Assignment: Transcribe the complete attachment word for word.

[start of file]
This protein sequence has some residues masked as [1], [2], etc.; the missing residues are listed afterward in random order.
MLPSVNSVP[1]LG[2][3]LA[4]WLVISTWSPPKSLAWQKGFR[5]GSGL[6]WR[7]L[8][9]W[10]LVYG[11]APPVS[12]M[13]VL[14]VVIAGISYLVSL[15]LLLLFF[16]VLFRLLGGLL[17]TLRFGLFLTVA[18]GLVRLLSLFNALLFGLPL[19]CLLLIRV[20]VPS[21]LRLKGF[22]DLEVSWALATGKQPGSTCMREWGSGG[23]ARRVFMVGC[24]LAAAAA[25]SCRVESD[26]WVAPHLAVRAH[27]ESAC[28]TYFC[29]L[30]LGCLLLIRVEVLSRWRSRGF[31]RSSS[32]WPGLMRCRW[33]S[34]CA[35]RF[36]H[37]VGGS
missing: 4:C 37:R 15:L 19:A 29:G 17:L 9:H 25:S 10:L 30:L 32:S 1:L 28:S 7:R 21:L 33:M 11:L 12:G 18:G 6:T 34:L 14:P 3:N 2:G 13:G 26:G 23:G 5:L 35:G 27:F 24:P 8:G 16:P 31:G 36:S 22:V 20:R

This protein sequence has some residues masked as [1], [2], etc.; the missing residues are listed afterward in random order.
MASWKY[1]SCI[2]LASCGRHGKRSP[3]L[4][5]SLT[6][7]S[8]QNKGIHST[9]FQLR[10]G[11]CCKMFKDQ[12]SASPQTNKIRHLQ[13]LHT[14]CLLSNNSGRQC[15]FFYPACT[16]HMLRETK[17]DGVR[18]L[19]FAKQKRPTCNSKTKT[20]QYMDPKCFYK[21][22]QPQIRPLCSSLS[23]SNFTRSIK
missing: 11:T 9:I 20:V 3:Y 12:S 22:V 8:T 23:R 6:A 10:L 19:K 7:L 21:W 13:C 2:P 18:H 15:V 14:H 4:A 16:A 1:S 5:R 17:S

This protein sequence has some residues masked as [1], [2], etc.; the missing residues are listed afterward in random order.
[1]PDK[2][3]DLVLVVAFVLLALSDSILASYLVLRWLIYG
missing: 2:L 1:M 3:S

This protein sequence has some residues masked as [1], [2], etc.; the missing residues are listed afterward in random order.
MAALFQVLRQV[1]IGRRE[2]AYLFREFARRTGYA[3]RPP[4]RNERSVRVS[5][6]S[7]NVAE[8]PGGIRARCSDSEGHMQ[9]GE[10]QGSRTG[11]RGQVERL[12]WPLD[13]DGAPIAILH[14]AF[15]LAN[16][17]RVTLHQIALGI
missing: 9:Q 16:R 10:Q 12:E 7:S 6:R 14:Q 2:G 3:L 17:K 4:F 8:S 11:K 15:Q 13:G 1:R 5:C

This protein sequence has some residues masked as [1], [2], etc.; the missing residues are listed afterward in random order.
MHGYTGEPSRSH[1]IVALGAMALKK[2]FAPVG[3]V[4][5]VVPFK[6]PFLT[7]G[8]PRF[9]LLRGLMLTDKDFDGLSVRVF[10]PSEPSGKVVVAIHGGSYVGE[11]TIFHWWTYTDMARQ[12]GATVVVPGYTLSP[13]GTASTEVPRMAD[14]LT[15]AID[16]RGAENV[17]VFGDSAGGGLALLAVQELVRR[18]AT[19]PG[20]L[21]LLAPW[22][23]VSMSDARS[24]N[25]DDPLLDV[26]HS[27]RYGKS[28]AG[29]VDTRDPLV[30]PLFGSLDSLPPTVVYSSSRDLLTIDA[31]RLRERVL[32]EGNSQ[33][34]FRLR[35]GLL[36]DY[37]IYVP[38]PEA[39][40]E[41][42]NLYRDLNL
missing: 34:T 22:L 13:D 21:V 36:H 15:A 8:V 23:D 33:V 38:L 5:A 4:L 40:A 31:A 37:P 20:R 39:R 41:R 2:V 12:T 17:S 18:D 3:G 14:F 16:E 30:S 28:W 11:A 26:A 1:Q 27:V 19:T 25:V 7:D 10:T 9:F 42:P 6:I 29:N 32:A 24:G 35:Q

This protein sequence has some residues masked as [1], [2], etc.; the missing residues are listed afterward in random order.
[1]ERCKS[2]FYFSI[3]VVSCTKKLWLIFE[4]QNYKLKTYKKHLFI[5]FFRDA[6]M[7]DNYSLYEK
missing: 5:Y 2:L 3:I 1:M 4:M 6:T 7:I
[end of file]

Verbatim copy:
This protein sequence has some residues masked as [1], [2], etc.; the missing residues are listed afterward in random order.
MLPSVNSVP[1]LG[2][3]LA[4]WLVISTWSPPKSLAWQKGFR[5]GSGL[6]WR[7]L[8][9]W[10]LVYG[11]APPVS[12]M[13]VL[14]VVIAGISYLVSL[15]LLLLFF[16]VLFRLLGGLL[17]TLRFGLFLTVA[18]GLVRLLSLFNALLFGLPL[19]CLLLIRV[20]VPS[21]LRLKGF[22]DLEVSWALATGKQPGSTCMREWGSGG[23]ARRVFMVGC[24]LAAAAA[25]SCRVESD[26]WVAPHLAVRAH[27]ESAC[28]TYFC[29]L[30]LGCLLLIRVEVLSRWRSRGF[31]RSSS[32]WPGLMRCRW[33]S[34]CA[35]RF[36]H[37]VGGS
missing: 4:C 37:R 15:L 19:A 29:G 17:L 9:H 25:S 10:L 30:L 32:S 1:L 28:S 7:R 21:L 33:M 11:L 12:G 18:G 6:T 34:L 14:P 3:N 2:G 13:G 26:G 23:G 5:L 35:G 27:F 24:P 8:G 16:P 31:G 36:S 22:V 20:R

This protein sequence has some residues masked as [1], [2], etc.; the missing residues are listed afterward in random order.
MASWKY[1]SCI[2]LASCGRHGKRSP[3]L[4][5]SLT[6][7]S[8]QNKGIHST[9]FQLR[10]G[11]CCKMFKDQ[12]SASPQTNKIRHLQ[13]LHT[14]CLLSNNSGRQC[15]FFYPACT[16]HMLRETK[17]DGVR[18]L[19]FAKQKRPTCNSKTKT[20]QYMDPKCFYK[21][22]QPQIRPLCSSLS[23]SNFTRSIK
missing: 11:T 9:I 20:V 3:Y 12:S 22:V 8:T 23:R 6:A 10:L 19:K 7:L 21:W 13:C 2:P 18:H 15:V 14:H 4:A 16:A 1:S 5:R 17:S

This protein sequence has some residues masked as [1], [2], etc.; the missing residues are listed afterward in random order.
[1]PDK[2][3]DLVLVVAFVLLALSDSILASYLVLRWLIYG
missing: 2:L 1:M 3:S

This protein sequence has some residues masked as [1], [2], etc.; the missing residues are listed afterward in random order.
MAALFQVLRQV[1]IGRRE[2]AYLFREFARRTGYA[3]RPP[4]RNERSVRVS[5][6]S[7]NVAE[8]PGGIRARCSDSEGHMQ[9]GE[10]QGSRTG[11]RGQVERL[12]WPLD[13]DGAPIAILH[14]AF[15]LAN[16][17]RVTLHQIALGI
missing: 9:Q 16:R 10:Q 12:E 7:S 6:R 14:Q 2:G 3:L 17:K 4:F 8:S 11:K 15:Q 13:G 1:R 5:C

This protein sequence has some residues masked as [1], [2], etc.; the missing residues are listed afterward in random order.
MHGYTGEPSRSH[1]IVALGAMALKK[2]FAPVG[3]V[4][5]VVPFK[6]PFLT[7]G[8]PRF[9]LLRGLMLTDKDFDGLSVRVF[10]PSEPSGKVVVAIHGGSYVGE[11]TIFHWWTYTDMARQ[12]GATVVVPGYTLSP[13]GTASTEVPRMAD[14]LT[15]AID[16]RGAENV[17]VFGDSAGGGLALLAVQELVRR[18]AT[19]PG[20]L[21]LLAPW[22][23]VSMSDARS[24]N[25]DDPLLDV[26]HS[27]RYGKS[28]AG[29]VDTRDPLV[30]PLFGSLDSLPPTVVYSSSRDLLTIDA[31]RLRERVL[32]EGNSQ[33][34]FRLR[35]GLL[36]DY[37]IYVP[38]PEA[39][40]E[41][42]NLYRDLNL
missing: 34:T 22:L 13:D 21:V 36:H 15:A 8:V 23:D 33:V 38:L 5:A 4:L 40:A 31:A 37:P 20:R 39:R 41:R 2:V 12:T 17:S 18:D 3:G 14:F 16:E 30:S 28:W 11:A 26:A 1:Q 27:V 19:T 25:V 7:D 10:T 9:F 42:P 6:I 29:N 32:A 24:G 35:Q

This protein sequence has some residues masked as [1], [2], etc.; the missing residues are listed afterward in random order.
[1]ERCKS[2]FYFSI[3]VVSCTKKLWLIFE[4]QNYKLKTYKKHLFI[5]FFRDA[6]M[7]DNYSLYEK
missing: 5:Y 2:L 3:I 1:M 4:M 6:T 7:I